She was loving and faithful, though it had to have been difficult. His disciples, friends, and nation may disown Him, but Mary was there at the foot of his cross.

In Luke 2:34-35, Simeon had told Mary that Jesus was appointed "for the fall and rising of many in Israel." But, He also delivered these sobering words: "and a sword will pierce through your own soul also." The full weight of those words must have been felt standing at the foot of the cross watching her Son endure rejection, scorn, mocking, physical pain, and bearing the sin of His people.
“What sorrow it must have caused her when, because there was no room in the inn, she had to lay her new-born babe in the manger! What anguish must have been hers when she learned of Herod’s purpose to destroy her infant’s life! What trouble was given her when she was forced on his account to flee into a foreign country and sojourn for several years in the land of Egypt! What piercings of soul must have been hers when she saw her Son despised and rejected of men! What grief must have wrung her heart as she beheld him hated and persecuted by his own nation! And who can estimate what she passed through as she stood there at the cross? If Christ was the man of sorrows, was she not the woman of sorrows?”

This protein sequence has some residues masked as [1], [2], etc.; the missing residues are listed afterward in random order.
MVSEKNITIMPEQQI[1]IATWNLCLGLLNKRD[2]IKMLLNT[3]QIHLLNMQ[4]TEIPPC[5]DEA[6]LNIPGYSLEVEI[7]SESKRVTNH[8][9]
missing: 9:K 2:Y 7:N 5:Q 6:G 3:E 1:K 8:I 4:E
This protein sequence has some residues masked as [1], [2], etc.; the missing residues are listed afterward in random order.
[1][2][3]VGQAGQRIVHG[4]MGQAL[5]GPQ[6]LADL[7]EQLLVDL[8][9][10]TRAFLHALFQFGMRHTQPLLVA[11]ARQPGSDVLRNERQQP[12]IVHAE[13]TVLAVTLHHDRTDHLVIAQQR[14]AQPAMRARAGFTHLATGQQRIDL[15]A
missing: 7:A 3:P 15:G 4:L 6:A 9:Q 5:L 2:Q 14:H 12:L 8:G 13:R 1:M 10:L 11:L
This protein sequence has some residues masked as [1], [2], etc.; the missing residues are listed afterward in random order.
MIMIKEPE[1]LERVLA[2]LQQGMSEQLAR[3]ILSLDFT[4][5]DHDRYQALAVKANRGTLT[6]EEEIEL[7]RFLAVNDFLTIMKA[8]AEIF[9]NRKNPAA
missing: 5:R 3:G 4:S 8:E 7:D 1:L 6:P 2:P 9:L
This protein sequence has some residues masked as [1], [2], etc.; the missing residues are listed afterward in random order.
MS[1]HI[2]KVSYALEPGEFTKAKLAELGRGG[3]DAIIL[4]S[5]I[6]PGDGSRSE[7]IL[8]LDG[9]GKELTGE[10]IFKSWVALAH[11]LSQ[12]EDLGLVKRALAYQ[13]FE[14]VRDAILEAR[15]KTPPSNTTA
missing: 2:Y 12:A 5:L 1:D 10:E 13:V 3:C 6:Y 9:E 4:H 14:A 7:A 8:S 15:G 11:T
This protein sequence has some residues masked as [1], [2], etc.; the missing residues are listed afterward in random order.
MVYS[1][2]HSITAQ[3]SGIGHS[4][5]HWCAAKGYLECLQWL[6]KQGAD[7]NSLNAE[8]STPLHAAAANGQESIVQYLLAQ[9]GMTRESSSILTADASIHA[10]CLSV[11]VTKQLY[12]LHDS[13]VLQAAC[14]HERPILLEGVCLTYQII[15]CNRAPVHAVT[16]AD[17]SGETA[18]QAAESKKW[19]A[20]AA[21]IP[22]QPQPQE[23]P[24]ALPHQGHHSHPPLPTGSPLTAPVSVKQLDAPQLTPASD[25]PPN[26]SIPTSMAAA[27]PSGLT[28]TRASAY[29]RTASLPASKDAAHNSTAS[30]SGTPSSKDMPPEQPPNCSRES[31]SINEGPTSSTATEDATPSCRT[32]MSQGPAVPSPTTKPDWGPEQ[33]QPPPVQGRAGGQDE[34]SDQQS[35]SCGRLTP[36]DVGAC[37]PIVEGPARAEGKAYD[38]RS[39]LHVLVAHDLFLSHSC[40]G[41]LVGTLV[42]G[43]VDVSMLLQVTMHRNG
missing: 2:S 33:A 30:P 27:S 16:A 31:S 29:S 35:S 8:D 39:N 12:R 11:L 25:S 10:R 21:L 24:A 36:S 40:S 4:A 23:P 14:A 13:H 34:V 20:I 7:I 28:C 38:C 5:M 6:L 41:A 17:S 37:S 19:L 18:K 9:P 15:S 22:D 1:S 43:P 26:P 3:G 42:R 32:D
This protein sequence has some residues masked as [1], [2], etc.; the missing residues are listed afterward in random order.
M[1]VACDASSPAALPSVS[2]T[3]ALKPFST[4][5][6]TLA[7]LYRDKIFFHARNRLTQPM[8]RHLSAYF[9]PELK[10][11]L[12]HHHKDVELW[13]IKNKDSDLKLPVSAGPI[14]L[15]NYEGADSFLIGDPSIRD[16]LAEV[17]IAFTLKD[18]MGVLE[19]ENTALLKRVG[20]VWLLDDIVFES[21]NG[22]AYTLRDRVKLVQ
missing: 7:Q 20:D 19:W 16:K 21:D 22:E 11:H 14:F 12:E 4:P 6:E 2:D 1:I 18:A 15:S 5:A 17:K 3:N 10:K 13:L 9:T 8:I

- A.W. Pink
To this woman, Jesus tenderly gave a surrogate son.
And from that hour the disciple took her to his own home.
-John 19:27
Some commentators wonder whether it's long or short-term care in mind here? After all, James & Jude later believe and become leaders in the church, with each even writing a New Testament epistle. Some suggest she may have eventually went to live with one of them, but there is tradition that asserts she lived out her days in John's household.

Either way, the next few days were going to be pure agony and her other children probably weren’t around and if they were they wouldn’t likely have been much comfort. The beloved John, however, would be care for and comfort Mary. He would also bring her good news.

In John 20, Peter & John learn that Jesus is not in the tomb, so they go to investigate. John entered, saw, believed, and went back to his home (John 20:10). It's subtle, but who would be there? Jesus' mother Mary and her heart would rejoice.

He is not there; He is risen. He is risen indeed.



At 03 April, 2010 08:16, Anonymous Anonymous said...

While we clearly have a responsibility to our "natural" family, our bond to the spiritual family is deeper, in that we share unseen, inner, eternal realities. Your earthly, human family, if unsaved, doesn't share in the knowledge of Christ, and so can be more distant than those to whom you share no close genetic kinship. It stands to reason, therefore, that we should consider them (believers) to be family of the closest kind. This, in a sense, appears to be true of Christ Himself, Who, though born genetically Jewish, now enjoys a closer bond to Gentile believers than to unbelieving Jews. And, during His earthly walk, His fellowship with His disciples was of a closeness that exceeded His biological brothers.